Putin and Pablo

Diary, 4/4 to 4/5/22; watching the news; threat of violence; Pirate TV shows; Marx; peaceniks; ageing printer; minimum wage; Scott Horton; Greg Palast.

Photo by Katie Godowski on Pexels.com

Copyright 2022 (text only) by Alan Carl Nicoll
All Rights Reserved

{4/4/22} Continued.

Regarding watching MSNBC for “four hours at a stretch,” this is certainly an error.  What I used to do was to watch Democracy Now! for fifteen minutes up to an hour, then perhaps go to MSNBC for an hour, and later catch Chris Hayes and Rachel Maddow both.  They are generally good on what they cover; but they don’t cover a lot of what I’m most interested in, i.e., protests, corporate and government corruption and malfeasance, and progressive politics, peace movements (like CodePink) and above all, you guessed it, the climate crisis.

The expression “Putin apologists” is useful for only one thing:  getting people to ignore inconvenient facts.  Watching news with Pablo, the news being full of “genocide” and “war crimes” and the like, led me to push back, asking whether they might mention US war crimes and genocide—it “triggered” Pablo and led finally to threats of violence against me.  I reminded him of my “nuclear option”; I have told him in the past that if he ever physically attacks me, that will mark the end of our friendship.  But today’s tiff is not something I want to experience again, ever.  What to do?

The obvious answer is, “Talk it over with him.”  Blech.  We did actually talk some more and he again got heated, while accusing me of being “triggered.”  I probably was, but not at the time of the accusation.

I’m quite hungry after a reduced-calorie day, but it’s 10:00 pm so I’m not going to eat until breakfast.  I’ve got to try harder with my weight.

Another great show on Pirate TV (on Free Speech TV) tonight.  This was organized by CodePink, covering mostly the suppression of dissident media.  Participating were Jodie Evans (host), Chris Hedges, Lee Camp, and the very impressive but new to me Abby Martin.  The names of Caitlin Johnstone and Eleanor Goldfield came up.  I regularly watched Goldfield’s show on FSTV (I think) and sent her $20, but she enraged me by urging people not to vote in the 2016 Presidential race.  That was intolerable and I wrote her an angry note and ignored her thereafter (my loss).  Johnstone’s name is very familiar, but I don’t know why; probably I was a reader of hers at one time.  I’ve bookmarked her on Substack and subscribed to her newsletter (free, it seems).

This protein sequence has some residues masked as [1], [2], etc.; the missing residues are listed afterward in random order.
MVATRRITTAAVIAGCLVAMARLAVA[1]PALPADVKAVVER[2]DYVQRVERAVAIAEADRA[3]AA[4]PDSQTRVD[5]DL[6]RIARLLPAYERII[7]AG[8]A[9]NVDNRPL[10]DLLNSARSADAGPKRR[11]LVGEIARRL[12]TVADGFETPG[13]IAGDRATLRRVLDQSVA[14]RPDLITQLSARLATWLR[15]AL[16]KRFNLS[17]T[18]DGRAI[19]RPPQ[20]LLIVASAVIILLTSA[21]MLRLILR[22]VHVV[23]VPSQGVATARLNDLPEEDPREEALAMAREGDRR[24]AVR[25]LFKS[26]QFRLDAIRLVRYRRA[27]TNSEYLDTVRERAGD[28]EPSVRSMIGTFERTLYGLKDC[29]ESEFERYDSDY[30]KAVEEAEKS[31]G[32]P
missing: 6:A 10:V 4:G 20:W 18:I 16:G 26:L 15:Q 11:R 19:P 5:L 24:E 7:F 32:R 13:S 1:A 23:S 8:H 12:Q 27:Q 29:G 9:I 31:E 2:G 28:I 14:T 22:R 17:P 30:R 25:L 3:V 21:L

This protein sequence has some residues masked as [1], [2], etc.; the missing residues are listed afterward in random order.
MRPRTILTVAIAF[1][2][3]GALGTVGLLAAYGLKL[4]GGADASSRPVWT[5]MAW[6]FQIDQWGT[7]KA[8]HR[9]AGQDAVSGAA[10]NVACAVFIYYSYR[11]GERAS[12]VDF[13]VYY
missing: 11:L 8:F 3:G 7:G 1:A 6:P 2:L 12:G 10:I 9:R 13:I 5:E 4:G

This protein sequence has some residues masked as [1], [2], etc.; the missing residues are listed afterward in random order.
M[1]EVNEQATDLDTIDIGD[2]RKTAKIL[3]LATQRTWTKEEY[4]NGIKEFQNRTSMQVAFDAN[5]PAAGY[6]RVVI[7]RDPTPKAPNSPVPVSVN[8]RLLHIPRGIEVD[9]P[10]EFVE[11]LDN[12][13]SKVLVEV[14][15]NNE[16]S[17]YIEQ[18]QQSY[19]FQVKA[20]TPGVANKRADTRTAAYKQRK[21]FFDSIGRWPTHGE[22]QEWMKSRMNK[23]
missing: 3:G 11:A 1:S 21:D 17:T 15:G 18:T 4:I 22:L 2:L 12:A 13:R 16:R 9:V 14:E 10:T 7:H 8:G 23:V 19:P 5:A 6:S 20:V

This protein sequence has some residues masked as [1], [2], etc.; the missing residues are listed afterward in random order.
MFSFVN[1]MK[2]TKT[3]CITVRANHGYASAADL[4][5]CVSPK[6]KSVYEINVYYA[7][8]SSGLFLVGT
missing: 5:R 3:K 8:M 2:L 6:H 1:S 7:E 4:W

People Chris Hedges (not Chris Hayes) relies on for quotes (my description):  “Karl Marx, Max Weber, Rosa Luxemburg, W.E.B. Du Bois, Reinhold Niebuhr, Walter Benjamin, Sheldon Wolin, Hannah Arendt, Antonio Gramsci, Sigmund Freud, George Orwell, and James Baldwin.”  I have not read all these people; it’s interesting that he doesn’t list Noam Chomsky, Howard Zinn, or Tocqueville.  From his Substack welcome page.  I just subscribed to his content, $6/month.  I am also subscribed to Truthout.org.  I can’t really afford these things right now, but I can’t wait for July, either (my back rent will be paid off by then, or possibly August—$400/month).